COOKIE CONSENT
Create & Earn
Notifications
Favorites Edit

IPL 2018: Why getting the balance right is important for each team

CONTRIBUTOR
Feature
2.27K   //    27 Mar 2018, 02:01 IST

The teams are ready for IPL 2018
The teams are ready for IPL 2018

With IPL 2018 coming soon, the newly formed squads are critiqued everywhere. Strong batting lineups, a cracking bowling side, number of match winners in the team, overseas stalwarts and Indian talents are major factors looked for. There must be some distinctive quality that gives a team, the robustness and perpetual edge over the opponents throughout the length of the tournament.

A scrutiny of past editions of the tournament unveils one homogeneity between the successful teams of the past. ‘A balanced squad’ seems to be the factor that helped the teams to be triumphant. When we speak about team balance, it's not like a typical test match playing XI.

A traditionally preferred balance is something like a combination of six batsmen (wicketkeeper inclusive), three pacers, a proper spin bowler, and one pace bowling all-rounder in a track that supports seam or an extra spinner if it's the sub-continent. This is simply not applicable in IPL or T20 per se.

The balance is not only meant for the playing XI, it includes having proper replacements and backup options in the squad that help to overcome the lassitude of this rigorous tournament. This year, every squad consists of somewhere between 19 and 25 players. How many of these players are selected with the intent of having some role in the team and how many are selected ‘just like that’, without paying much heed?

Discerning the past

The initial editions of IPL are the times when franchises were craving to have a star-studded team. Deccan Chargers had a bunch of overseas superstars, of which only four can be deployed in a game and the rest will warm the bench.

A veteran Test playing nation would be put to shame if they were paired against RCB of 2008 in a test match. Credits to the ‘Think tanks’. Some franchises even forgot the fact that players might leave in the middle of the tournament to discharge their duties towards national teams.

It's all part of the learning curve. From that level, now every franchise has become highly mature; they have their own style. They pick only the players who would fit in their strategy.

There is a huge amount of work done in the backroom. All the management techniques are applied, all possible combinations are arrived at and best options and alternatives are looked upon before going into the auction hall.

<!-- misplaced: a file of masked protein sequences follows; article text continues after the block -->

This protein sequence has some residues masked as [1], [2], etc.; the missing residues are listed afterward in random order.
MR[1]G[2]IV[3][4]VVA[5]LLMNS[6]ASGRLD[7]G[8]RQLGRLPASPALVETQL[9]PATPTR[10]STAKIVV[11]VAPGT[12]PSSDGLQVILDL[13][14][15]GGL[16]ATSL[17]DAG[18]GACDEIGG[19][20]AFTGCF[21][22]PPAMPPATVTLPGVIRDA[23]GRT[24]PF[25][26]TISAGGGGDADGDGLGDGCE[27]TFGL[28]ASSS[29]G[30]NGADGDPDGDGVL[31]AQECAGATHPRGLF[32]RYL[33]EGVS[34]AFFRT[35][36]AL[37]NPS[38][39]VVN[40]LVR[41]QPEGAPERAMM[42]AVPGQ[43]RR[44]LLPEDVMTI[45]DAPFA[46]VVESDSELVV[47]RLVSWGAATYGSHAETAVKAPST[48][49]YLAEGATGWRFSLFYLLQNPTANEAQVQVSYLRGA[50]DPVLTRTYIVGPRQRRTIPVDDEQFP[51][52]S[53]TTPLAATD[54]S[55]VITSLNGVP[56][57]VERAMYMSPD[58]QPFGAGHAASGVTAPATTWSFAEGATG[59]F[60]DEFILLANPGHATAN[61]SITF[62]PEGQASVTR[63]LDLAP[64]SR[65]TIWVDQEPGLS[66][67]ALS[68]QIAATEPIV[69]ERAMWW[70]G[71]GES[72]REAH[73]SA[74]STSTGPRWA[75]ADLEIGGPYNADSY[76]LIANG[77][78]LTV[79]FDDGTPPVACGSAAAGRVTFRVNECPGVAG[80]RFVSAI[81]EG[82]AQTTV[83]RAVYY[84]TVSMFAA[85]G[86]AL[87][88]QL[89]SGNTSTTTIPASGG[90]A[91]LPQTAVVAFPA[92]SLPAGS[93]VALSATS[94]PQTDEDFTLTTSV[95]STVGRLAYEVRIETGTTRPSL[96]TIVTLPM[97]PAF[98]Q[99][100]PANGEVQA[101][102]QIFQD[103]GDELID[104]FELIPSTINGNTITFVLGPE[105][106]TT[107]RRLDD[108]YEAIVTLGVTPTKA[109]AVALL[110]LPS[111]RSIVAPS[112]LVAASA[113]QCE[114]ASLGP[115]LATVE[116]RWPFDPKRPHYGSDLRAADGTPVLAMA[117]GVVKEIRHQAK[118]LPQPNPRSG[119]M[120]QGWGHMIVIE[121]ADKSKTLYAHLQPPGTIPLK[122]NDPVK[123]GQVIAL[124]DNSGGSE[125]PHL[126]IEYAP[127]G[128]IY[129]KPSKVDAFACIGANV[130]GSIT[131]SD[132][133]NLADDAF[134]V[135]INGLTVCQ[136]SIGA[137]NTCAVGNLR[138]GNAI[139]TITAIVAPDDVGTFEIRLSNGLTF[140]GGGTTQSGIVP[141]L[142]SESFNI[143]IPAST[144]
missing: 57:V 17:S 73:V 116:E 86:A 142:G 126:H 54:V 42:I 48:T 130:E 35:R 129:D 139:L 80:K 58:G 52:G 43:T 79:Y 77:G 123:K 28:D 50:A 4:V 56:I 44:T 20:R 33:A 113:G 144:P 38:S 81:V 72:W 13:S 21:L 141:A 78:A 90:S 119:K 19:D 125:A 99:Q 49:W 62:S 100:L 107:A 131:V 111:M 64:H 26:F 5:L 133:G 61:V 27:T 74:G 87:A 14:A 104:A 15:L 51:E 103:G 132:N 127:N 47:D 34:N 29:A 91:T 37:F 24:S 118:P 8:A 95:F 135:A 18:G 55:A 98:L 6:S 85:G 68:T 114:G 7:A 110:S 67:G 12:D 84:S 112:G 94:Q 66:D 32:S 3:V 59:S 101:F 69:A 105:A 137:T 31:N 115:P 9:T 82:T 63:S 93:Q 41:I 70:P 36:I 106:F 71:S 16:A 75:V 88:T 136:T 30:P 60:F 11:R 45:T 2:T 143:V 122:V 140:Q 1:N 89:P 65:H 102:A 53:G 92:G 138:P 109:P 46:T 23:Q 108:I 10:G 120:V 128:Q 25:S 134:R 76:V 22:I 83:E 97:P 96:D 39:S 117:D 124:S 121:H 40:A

The Chennai Super Kings story

The first Chennai Super Kings squad, with the ‘Captain Cool’ MS Dhoni leading their side, had Mathew Hayden, Michael Hussey, Chamara Kapugedera, and Stephen Fleming as foreign batsmen, with Suresh Raina and Subramaniam Badrinath adding up to the solid middle order.

Jacob Oram and Albie Morkel were the overseas all-rounders. Ravi Ashwin and Muttiah Muralitharan would take care of the spin attack. Makhaya Ntini, the spearhead alongside Indian bowlers like Lakshmipathy Balaji and Joginder Sharma were part of that team.

As the tournament went on, they tried different players in the playing XI and created a basic formation for the team as per the prevailing conditions and available resources.

Enter captionCS
CSK qualified for the playoffs in every season they played

Refining things

CSK recognized they can't afford to play two overseas bowlers in their team (like Muralitharan and Ntini). This led to a search for good Indian spinners apart from Ashwin. They missed a solid opener alongside Hayden. Vijay filled in that space later.

Picking one pace bowling all-rounder worked well for them, provided the player was reliable with four overs of bowling. Albie Morkel and Dwayne Bravo turned out to be important players in this role,

The spin attack was taken care of by the Indians. Indian pacers were spearheaded by an overseas player. Ntini, Doug Bollinger, Ben Hilfenhaus, Nuwan Kulasekara, Tim Southee, etc. were filling the shoes at different points of time. The legacy will continue with Mark wood or Lungi Ngidi this time.

It boils down to this formation. Many a time their playing XI looked like this:

Overseas players: 2 batsmen, 1 all-rounder (pace), 1 fast bowler;

Indian players: 1 wicketkeeper-batsman, 2 or 3 batsmen, 1 or 2 all-rounders, 1 spinner, 1 fast bowler. 

On some occasions, they went with an extra Indian pacer. (After the likes of Ashish Nehra).

With this plan, they had a backup for every pivotal role in the team.

In each of the eight seasons CSK played, they had an internationally capped wicketkeeper alongside Dhoni. On the contrary, look at the Kings XI Punjab this season; such a good squad with only one keeper in KL Rahul. This clearly depicts how Chennai stick to the plan and keeps their squad well aligned with the targeted balance.